We want to say it loud and clear if you think clay soil is a problem:
Clay soil is fertile soil that conserves moisture!
Clay soil is good soil, native European plants love it and so do many other trees.
Relatively few plants like really waterlogged soil.
Clay soil becomes waterlogged more easily than other soils and can collect water in certain places, like basins or low lying ground, but really in most places it's fine to just plant into it.
When water sits in puddles for a long time after rain, one way to break surface water logging is to dig one or more soakaways or sumps.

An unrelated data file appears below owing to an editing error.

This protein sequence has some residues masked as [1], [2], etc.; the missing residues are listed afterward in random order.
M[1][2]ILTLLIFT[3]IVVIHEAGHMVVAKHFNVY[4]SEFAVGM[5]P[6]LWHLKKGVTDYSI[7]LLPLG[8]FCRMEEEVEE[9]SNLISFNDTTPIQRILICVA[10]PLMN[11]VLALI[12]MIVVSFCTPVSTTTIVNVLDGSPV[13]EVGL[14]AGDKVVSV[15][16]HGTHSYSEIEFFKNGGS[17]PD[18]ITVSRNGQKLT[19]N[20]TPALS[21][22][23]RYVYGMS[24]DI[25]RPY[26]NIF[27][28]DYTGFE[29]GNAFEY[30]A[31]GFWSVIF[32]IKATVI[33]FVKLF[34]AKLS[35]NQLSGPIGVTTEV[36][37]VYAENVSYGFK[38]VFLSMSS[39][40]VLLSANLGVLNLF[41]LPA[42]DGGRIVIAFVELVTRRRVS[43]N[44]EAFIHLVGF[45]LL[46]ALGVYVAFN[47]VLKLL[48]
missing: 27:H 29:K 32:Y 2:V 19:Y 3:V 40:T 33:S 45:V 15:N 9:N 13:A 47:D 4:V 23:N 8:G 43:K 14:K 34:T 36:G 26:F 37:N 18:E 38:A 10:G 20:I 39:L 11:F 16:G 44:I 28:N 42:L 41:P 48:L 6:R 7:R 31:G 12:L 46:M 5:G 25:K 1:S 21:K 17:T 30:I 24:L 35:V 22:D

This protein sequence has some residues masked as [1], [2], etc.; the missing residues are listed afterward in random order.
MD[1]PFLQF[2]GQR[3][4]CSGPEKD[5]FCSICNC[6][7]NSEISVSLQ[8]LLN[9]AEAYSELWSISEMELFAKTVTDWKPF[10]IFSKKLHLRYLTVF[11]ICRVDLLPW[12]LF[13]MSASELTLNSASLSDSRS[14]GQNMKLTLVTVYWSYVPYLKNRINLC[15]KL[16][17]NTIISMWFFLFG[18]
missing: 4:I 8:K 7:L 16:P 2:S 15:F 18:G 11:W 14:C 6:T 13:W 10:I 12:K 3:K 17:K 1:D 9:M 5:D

These are a lot of work, so it's good that they do the job.
Put them in first and use the soil that comes out to build ridges to plant into.
Clay is good for shaping into raised mounds.
In upland areas, clay soil's ability to preserve moisture is a good thing - it works well with mulch fabric.
Transplanted hedging and trees survive best in clay soils - it's plants on drier and sandier soils that need more watering in hot summer.
Long Term Years of Improving Clay Soil:
People who want to really improve the drainage in a plot of clay land each early winter will double dig it over with manure and lime, leaving big bare sods of clay on top, exposed to the frosts over the winter.
This can be covered in mid spring to dry off for digging with more manure and sowing with green manure fertiliser plants.